Tuesday, March 18, 2008

Le Chevalier de Saint-Georges: “The Complete Symphonies Concertantes On 2 CDs”

[Le Chevalier de Saint-George: The Complete Symphonies Concertantes On 2 CDs, CD1; Avenira (2008)]

The Avenira label will soon release two CDs, t
he symphonies concertantes of Le Chevalier de Saint-Georges (1745-1799). He is profiled at AfriClassical.com, where 12 audio samples of his music can be heard. The new CDs have been recorded by the Pilsen Philharmonic Orchestra, under conductors Jiří Malát and František Preisler. Violin soloists are Miroslav Vilímec (b. 1958), Jiří Žilák (b. 1948), and Michal Pospíšil (b. 1960). Liner notes are by Michelle Garnier-Panafieu, with English translation by Mary Pardoe. Many Avenira CDs of the works of Saint-Georges are available from classical music stores and websites. The complete collection is available from the U.S. Distributor, Qualiton.com The following is an excerpt from the liner notes:

Since 1979, the Avenira Foundation (Lucerne, Switzerland), which champions humanitarian
causes and is particularly interested in the struggle against slavery of the Black populations, has
undertaken to revive the memory of one of the most interesting musical figures of the eighteenth century...Joseph de Bologne de Saint-George, better known as “Chevalier de Saint-George”. After publishing a biography of this musician in 1996 by the late Emil F. Smidak, Joseph Boulogne called Chevalier de Saint-Georges (also available in French), in 1997 Avenira produced recordings of most of his concertos, symphonies and symphonies concertantes. These were followed in 2005 by recordings of his Six Quartets Opus 14, and in 2006 by the release on five CDs of his complete Violin Concertos (world première), with liner notes including biographical, historical and musicological information. Now, for the delight of music lovers, Avenira presents his complete Symphonies concertantes in the hope that more and more people will thus discover one of the most remarkable composers of the French Enlightenment: Monsieur de Saint-George. While the great names of Viennese Classicism live forever in the annals of fame, few French musicians of the second half of the eighteenth century attained the pinnacle of repute. This naturally leads us to wonder whether, at the time of the famous Encyclopédie, when French culture enjoyed such international renown, composers were not relegated to the fringe of cultured society. But considering the prestige at that time of the concerts given in Paris (then also eminent in the field of music publishing), which attracted virtuoso musicians from all over Europe, that is hardly believable. Appearing there, whether in public concerts (around 1750 the Concert Spirituel opened its doors to Italians, Germans and artists from Central Europe) or private ones (those of La Pouplinière or the Prince de Conti), was for them essential. The arrival of Marie-Antoinette, then of Gluck, strengthened the position of foreign musicians in the French capital. It was in that cosmopolitan social and cultural context that the famous “Chevalier de Saint-George” lived in Paris, succeeded in overcoming the social handicap of his colour, and obtained recognition as one of the greatest musicians of his time.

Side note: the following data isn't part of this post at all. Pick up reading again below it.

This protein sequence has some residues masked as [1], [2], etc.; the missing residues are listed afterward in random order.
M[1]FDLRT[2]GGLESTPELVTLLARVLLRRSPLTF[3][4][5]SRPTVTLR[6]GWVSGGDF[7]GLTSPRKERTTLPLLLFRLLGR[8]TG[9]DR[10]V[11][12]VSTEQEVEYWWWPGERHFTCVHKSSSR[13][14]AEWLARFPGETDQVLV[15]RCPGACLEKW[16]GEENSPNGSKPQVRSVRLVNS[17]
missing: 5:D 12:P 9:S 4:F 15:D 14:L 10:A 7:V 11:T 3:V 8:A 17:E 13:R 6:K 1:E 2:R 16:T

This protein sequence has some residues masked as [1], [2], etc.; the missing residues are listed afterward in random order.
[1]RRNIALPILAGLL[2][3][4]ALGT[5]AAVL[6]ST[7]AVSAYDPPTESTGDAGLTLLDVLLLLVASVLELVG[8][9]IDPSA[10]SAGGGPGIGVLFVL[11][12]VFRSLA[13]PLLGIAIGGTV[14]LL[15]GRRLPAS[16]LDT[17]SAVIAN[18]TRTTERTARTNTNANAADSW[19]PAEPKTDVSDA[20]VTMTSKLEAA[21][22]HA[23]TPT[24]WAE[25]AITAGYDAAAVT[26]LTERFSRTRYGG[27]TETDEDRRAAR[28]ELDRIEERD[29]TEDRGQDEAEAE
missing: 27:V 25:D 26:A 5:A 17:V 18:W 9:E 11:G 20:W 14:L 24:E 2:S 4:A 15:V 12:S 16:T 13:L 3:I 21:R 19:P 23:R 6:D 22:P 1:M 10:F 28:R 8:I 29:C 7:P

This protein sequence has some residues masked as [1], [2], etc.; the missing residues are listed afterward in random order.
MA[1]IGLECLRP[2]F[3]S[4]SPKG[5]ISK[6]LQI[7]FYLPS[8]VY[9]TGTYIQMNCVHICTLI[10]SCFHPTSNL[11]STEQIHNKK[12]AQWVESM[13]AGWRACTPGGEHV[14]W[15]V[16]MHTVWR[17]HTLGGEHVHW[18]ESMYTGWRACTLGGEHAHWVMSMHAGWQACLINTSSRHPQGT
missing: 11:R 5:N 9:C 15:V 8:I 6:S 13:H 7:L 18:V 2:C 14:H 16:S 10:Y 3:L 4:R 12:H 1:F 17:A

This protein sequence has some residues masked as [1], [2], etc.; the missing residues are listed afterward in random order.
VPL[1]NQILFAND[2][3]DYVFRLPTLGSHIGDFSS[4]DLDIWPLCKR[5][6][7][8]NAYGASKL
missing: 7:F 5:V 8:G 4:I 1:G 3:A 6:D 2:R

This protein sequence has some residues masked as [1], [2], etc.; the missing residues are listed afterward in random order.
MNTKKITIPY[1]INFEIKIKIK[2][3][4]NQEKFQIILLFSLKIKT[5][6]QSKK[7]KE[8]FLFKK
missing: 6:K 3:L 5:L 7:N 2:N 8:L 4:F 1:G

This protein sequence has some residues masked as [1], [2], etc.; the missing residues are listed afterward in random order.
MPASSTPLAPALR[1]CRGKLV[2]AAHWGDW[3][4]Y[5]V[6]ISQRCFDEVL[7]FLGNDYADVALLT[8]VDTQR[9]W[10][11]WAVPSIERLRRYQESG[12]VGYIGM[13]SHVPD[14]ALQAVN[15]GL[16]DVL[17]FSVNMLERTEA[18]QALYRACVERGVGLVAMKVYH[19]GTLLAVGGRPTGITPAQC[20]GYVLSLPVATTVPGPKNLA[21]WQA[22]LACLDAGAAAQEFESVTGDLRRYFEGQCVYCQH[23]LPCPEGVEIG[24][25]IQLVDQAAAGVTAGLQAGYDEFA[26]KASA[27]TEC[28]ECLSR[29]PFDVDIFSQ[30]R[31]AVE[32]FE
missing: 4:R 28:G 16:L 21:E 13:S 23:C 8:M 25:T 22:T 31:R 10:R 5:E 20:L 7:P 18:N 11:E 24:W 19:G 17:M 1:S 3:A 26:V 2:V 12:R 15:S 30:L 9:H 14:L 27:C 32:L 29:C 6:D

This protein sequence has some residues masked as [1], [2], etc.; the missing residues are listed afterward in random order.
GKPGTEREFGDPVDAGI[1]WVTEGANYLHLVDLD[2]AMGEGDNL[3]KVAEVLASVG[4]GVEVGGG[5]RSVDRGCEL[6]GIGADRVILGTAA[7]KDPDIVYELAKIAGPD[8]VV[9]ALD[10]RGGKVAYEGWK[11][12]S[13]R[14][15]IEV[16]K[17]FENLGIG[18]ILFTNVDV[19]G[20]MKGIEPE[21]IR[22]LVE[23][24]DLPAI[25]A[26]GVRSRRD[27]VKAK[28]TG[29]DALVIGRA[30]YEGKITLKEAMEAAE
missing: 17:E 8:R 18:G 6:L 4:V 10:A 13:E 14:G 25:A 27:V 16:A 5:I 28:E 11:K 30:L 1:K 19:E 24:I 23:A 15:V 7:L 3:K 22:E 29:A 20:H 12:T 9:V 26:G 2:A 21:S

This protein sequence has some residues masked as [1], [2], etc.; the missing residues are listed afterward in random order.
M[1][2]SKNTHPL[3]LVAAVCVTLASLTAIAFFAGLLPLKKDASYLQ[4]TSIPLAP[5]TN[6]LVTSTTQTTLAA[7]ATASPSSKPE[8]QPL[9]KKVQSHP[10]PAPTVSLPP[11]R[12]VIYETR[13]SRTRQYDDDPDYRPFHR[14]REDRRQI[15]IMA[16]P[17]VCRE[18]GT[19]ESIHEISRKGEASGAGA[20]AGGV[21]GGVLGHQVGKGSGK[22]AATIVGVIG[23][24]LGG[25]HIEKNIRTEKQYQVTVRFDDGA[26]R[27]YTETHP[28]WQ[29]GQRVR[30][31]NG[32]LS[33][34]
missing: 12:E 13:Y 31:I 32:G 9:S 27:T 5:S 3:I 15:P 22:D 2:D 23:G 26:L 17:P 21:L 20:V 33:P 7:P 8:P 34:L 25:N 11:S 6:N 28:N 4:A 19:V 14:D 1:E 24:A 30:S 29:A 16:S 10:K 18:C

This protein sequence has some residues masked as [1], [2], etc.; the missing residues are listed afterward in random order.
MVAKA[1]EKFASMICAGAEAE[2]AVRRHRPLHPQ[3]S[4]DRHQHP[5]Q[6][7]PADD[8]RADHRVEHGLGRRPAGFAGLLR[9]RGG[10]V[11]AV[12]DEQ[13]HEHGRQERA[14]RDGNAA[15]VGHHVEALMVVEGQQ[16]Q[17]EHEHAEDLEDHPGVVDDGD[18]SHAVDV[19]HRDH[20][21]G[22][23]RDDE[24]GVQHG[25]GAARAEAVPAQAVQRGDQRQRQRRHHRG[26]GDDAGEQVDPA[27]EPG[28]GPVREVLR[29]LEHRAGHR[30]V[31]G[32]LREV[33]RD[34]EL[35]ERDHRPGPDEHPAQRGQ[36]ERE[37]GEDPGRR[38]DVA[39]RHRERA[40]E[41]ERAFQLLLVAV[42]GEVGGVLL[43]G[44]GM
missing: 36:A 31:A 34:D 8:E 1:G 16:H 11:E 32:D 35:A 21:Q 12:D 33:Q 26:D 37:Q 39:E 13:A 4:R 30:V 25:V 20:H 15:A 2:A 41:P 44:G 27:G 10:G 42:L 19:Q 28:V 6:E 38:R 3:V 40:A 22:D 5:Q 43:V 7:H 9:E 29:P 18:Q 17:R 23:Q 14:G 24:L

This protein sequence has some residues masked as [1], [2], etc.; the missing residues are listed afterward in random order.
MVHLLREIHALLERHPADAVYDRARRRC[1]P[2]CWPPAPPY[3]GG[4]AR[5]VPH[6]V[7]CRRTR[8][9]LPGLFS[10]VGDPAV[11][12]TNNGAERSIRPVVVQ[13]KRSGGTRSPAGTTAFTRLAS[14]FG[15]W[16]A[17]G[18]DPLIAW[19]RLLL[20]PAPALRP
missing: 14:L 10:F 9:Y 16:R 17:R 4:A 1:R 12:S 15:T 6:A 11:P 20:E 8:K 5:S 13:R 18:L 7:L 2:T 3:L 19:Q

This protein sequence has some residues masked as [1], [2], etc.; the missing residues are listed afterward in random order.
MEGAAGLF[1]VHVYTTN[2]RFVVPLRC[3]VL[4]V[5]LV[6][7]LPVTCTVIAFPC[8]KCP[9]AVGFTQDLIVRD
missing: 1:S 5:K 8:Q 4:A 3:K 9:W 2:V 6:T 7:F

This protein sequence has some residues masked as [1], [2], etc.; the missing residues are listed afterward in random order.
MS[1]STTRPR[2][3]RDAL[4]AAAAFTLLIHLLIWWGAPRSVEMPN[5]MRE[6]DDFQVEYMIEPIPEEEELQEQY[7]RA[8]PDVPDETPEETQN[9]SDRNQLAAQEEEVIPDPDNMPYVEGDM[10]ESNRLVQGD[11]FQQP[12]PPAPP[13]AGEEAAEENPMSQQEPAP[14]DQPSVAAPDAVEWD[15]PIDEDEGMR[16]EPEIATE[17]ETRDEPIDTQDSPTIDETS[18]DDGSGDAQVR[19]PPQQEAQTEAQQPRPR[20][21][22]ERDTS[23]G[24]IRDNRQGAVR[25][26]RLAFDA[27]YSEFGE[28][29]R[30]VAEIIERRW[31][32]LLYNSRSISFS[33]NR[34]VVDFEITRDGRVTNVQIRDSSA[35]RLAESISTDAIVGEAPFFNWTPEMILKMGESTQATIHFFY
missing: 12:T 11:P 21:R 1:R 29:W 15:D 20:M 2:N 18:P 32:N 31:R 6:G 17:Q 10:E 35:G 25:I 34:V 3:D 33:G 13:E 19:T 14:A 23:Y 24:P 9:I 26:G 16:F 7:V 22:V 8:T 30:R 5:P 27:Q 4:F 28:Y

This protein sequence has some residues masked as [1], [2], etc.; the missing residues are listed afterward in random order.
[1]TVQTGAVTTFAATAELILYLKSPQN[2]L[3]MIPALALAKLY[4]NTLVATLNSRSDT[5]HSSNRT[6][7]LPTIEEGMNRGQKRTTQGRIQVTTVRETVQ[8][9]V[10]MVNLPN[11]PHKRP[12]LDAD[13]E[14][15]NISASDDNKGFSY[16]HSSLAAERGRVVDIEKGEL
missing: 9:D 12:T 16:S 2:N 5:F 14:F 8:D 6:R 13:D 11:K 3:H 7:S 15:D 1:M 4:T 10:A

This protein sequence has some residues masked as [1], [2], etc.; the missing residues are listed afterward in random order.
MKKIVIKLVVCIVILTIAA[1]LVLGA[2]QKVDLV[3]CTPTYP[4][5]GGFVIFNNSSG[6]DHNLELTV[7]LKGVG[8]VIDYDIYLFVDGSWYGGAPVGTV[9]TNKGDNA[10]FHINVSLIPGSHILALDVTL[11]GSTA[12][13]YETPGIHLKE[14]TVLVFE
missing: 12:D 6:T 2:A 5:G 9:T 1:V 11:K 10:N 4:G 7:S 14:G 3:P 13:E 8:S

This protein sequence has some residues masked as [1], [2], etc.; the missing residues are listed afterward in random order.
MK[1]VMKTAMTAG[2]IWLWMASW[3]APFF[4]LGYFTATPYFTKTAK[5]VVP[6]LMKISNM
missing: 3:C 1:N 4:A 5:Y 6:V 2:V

1 comment:

Halleyjc said...

Bravo pour la FONDATION AVENIRA. Nous sommes certain du succès de ces deux CD tant les Symphonies Concertantes nous sembles belles.
Ayons une petite pensée pour le regretté Emil SMIDAK qui aura beaucoup fait pour le Chevalier de Saint-Georges.
Jean-Claude HALLEY
Les Amis de Saint-Georges